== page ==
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A record fall in the number of job advertisements in February paints a bleak picture of an economy already in recession, economists say.

The ANZ Banking Group survey found total job ads in newspapers and on the internet dropped 10.4 per cent in the month of February, the largest monthly fall since the series began in 1999.

Moreover, it was the 10th consecutive monthly decline and the second double-digit percentage fall over the past three months.

The number of job advertisements in newspapers and on the internet fell by 39.8 per cent in the 12 months to February.

This was also the worst outcome in the history of the survey and a sign the deterioration in the labour market was gathering pace in response to the global financial crisis and economic downturn.

ANZ head of Australian economics Warren Hogan said the survey suggested a substantial rise in the unemployment rate was likely and pointed to an economy already in recession.

“Recent trends in job advertising are consistent with other indicators, which suggest that the Australian economy entered recession in late 2008 and remains in recession in early 2009,” Mr Hogan said in a statement.

“The current downturn in the economy is likely to last throughout 2009, with little prospect of a meaningful recovery before 2010.”

The number of job advertisements in major metropolitan newspapers fell by 25.2 per cent in February to an average of 8,524 a week.

This more than reversed the 12.3 per cent rise January, which is regarded as a volatile month for job ads and difficult to seasonally adjust.

Newspaper advertisements fell 55.4 per cent in the year to February, the quickest pace of decline on record.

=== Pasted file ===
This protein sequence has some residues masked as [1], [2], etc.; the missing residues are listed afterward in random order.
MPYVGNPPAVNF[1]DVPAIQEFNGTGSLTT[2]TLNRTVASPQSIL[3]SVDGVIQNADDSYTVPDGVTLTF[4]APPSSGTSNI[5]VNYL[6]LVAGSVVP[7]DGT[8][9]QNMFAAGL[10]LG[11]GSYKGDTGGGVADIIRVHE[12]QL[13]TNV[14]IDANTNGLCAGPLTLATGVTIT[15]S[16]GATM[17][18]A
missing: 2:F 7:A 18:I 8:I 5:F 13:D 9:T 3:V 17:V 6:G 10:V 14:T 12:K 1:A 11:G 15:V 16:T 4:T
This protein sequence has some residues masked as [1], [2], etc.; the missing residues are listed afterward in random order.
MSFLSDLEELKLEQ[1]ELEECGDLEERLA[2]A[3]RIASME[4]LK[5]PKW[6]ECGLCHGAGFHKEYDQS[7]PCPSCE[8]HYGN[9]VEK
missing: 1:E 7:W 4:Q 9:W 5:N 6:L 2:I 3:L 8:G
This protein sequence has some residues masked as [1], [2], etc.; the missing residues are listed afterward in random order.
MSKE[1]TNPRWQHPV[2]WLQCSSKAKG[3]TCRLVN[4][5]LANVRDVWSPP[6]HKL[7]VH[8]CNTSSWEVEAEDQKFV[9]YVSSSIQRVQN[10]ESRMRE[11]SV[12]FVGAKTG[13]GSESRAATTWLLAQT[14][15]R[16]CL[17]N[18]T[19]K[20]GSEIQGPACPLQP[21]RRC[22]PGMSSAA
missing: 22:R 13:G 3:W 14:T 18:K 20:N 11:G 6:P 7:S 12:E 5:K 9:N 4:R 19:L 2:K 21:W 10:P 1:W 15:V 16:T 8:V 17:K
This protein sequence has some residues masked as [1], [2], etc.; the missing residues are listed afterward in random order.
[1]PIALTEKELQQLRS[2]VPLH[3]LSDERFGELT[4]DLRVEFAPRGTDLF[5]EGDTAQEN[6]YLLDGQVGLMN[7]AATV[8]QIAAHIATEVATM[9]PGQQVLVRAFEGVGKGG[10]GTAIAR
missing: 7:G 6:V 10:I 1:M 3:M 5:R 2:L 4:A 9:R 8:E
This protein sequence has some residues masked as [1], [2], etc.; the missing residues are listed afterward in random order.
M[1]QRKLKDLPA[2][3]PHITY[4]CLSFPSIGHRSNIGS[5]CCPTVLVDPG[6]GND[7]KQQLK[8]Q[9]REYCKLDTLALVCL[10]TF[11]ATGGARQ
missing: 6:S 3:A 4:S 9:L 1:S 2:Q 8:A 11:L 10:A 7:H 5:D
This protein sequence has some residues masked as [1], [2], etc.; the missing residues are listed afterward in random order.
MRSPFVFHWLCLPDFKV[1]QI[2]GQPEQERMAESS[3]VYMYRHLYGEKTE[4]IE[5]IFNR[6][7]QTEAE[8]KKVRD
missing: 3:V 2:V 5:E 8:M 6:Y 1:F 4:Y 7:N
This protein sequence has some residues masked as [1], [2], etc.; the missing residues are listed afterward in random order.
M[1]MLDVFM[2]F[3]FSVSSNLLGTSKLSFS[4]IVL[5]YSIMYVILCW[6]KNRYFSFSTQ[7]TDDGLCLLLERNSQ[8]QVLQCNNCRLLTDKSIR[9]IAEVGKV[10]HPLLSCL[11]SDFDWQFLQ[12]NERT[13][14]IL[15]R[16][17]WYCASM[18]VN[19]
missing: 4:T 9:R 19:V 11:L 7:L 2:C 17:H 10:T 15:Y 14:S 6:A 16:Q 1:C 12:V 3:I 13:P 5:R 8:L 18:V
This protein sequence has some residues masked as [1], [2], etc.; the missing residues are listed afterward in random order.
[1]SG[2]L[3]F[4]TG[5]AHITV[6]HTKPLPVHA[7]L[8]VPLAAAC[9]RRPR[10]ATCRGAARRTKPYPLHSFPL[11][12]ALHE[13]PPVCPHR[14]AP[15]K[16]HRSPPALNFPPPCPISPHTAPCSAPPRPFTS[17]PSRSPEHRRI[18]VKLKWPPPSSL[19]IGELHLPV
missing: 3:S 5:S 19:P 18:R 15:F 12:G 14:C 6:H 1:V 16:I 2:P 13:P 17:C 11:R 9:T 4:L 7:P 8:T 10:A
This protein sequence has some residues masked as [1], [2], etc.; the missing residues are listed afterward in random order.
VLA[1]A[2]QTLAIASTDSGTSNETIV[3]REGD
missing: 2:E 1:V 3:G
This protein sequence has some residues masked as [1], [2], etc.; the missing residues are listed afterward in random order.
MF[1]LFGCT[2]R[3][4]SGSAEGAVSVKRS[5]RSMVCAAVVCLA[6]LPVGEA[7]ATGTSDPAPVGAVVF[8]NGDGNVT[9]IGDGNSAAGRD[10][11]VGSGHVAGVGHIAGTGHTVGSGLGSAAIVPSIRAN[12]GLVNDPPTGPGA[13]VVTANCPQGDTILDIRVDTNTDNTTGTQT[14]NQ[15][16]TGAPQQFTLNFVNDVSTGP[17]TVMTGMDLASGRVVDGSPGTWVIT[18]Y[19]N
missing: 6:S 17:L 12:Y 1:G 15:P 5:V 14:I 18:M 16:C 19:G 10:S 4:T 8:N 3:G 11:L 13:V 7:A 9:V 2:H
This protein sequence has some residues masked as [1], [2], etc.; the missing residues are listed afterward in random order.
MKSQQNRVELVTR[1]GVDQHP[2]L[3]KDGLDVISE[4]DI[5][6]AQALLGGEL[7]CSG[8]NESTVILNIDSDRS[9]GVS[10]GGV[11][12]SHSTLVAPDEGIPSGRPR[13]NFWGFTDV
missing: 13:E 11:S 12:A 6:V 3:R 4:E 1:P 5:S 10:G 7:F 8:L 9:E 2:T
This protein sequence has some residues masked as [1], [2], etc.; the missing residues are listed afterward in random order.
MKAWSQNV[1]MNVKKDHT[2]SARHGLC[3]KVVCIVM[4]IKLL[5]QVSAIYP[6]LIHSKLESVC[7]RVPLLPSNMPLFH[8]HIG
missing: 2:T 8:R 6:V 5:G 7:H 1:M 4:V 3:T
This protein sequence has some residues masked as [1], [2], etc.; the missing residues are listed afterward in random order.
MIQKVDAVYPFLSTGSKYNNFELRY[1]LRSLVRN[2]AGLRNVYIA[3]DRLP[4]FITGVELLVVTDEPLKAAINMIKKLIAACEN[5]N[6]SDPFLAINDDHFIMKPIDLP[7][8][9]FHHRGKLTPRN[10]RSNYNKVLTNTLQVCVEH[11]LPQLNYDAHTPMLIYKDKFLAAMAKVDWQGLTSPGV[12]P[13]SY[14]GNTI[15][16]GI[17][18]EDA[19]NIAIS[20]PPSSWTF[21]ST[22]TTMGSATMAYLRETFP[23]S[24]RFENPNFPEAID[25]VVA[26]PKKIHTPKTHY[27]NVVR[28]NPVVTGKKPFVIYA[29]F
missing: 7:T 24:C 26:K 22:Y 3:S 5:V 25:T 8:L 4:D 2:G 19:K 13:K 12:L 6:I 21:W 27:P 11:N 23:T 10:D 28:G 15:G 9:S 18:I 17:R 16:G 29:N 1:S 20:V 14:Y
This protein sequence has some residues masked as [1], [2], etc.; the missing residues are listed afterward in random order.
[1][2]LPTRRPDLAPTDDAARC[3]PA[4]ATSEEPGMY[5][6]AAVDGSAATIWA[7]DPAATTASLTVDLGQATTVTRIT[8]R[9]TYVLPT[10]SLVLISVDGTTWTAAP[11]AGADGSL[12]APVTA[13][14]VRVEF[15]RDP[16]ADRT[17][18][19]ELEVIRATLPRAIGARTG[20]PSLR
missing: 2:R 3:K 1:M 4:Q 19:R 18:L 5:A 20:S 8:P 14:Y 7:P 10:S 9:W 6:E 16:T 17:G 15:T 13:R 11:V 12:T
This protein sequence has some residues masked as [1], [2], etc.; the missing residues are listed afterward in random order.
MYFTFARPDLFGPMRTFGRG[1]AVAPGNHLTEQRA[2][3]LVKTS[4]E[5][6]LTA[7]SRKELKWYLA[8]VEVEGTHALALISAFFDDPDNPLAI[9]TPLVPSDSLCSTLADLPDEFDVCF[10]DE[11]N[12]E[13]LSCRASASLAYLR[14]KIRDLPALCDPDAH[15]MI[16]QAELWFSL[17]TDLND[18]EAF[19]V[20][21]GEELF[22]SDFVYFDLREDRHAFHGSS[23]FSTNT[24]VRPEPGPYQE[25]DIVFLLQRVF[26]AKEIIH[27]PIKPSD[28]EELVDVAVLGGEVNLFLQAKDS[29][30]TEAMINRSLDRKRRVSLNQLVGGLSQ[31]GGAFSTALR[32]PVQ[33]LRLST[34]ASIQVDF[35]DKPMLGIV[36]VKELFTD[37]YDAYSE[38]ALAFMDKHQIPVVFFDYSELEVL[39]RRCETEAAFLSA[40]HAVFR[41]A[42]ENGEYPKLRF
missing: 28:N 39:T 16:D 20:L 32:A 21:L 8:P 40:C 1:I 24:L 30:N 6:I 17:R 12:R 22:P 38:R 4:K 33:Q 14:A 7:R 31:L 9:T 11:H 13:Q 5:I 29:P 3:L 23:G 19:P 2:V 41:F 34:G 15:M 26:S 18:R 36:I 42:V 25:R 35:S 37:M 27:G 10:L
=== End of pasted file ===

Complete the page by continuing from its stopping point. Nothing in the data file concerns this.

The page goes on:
Internet job advertisements slipped 9.4 per cent in February, for an annual pace of 38.6 per cent.

nabCapital senior economist David de Garis said the weakening economy would place companies under growing pressure to sack staff.

“It’s conceivable that employers may continue to hoard labour for the time being,” Mr de Garis said.

“But with orders continuing to bleed and businesses running down stocks even further so far this year, that hoarding will not last too much longer.

“If employment turns negative in the next few months, as these labour demand indicators suggest, then employment could decline by around 40,000 on average by June.”

Confirmed retrenchments in recent weeks have included clothing group Pacific Brands, which said it would sack 1800 workers, and the loss of 170 jobs at car parts maker Robert Bosch.

ANZ revised its unemployment rate forecasts in response to the February survey.

The bank now expected the nation’s jobless rate to reach 6.5 per cent by the end of 2009 before climbing further to 7.5 per cent by the middle of 2010.

“These job advertisement numbers, based on historical relationships, suggests the risks to our forecasts are for higher unemployment,” Mr Hogan said.

The Australian Bureau of Statistics publishes the February labour force report at 1130 AEDT on Thursday.

The market forecast at the start of the week was for the economy to have lost 20,000 jobs in February, with the unemployment rate tipped to reach five per cent, up from 4.8 per cent in January.